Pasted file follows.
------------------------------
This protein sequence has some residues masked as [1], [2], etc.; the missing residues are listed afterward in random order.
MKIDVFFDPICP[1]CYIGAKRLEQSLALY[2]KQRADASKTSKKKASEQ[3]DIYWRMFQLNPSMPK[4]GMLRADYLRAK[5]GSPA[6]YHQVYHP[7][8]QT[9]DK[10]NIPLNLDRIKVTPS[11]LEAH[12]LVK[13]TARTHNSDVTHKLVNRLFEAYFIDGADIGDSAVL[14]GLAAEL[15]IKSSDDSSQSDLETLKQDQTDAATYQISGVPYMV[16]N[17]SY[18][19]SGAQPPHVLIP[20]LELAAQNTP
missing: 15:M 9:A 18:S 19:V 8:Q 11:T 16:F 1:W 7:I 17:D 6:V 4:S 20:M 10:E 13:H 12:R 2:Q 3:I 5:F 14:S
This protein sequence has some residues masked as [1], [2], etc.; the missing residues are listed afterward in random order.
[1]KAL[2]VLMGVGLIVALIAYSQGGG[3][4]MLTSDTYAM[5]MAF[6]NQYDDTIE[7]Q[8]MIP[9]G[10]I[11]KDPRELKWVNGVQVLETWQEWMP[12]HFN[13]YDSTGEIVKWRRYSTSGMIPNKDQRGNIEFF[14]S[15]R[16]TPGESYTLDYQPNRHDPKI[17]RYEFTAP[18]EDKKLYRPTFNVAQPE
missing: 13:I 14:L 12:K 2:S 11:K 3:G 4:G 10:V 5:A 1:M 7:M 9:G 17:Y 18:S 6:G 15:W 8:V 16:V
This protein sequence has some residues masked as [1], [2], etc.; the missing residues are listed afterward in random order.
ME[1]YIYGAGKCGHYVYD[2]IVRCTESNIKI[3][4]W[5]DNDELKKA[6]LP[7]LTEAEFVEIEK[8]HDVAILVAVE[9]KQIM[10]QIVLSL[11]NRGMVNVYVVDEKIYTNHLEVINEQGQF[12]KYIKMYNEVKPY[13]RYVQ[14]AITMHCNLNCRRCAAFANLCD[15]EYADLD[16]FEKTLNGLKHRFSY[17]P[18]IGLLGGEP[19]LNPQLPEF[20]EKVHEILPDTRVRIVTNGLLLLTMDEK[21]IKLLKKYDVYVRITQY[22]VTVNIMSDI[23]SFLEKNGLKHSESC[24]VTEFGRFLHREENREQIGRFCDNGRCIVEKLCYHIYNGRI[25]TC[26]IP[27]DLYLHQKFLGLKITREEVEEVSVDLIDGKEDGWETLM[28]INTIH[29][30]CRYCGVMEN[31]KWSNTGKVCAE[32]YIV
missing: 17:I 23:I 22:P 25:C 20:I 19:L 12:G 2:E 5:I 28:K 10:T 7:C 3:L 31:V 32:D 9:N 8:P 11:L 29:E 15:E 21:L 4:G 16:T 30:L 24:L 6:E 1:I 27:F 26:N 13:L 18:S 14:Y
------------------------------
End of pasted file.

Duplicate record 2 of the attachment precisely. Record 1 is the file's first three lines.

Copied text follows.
This protein sequence has some residues masked as [1], [2], etc.; the missing residues are listed afterward in random order.
[1]KAL[2]VLMGVGLIVALIAYSQGGG[3][4]MLTSDTYAM[5]MAF[6]NQYDDTIE[7]Q[8]MIP[9]G[10]I[11]KDPRELKWVNGVQVLETWQEWMP[12]HFN[13]YDSTGEIVKWRRYSTSGMIPNKDQRGNIEFF[14]S[15]R[16]TPGESYTLDYQPNRHDPKI[17]RYEFTAP[18]EDKKLYRPTFNVAQPE
missing: 13:I 14:L 12:K 2:S 11:K 3:G 4:G 10:V 5:A 1:M 7:M 9:G 17:Y 18:S 6:G 15:W 8:V 16:V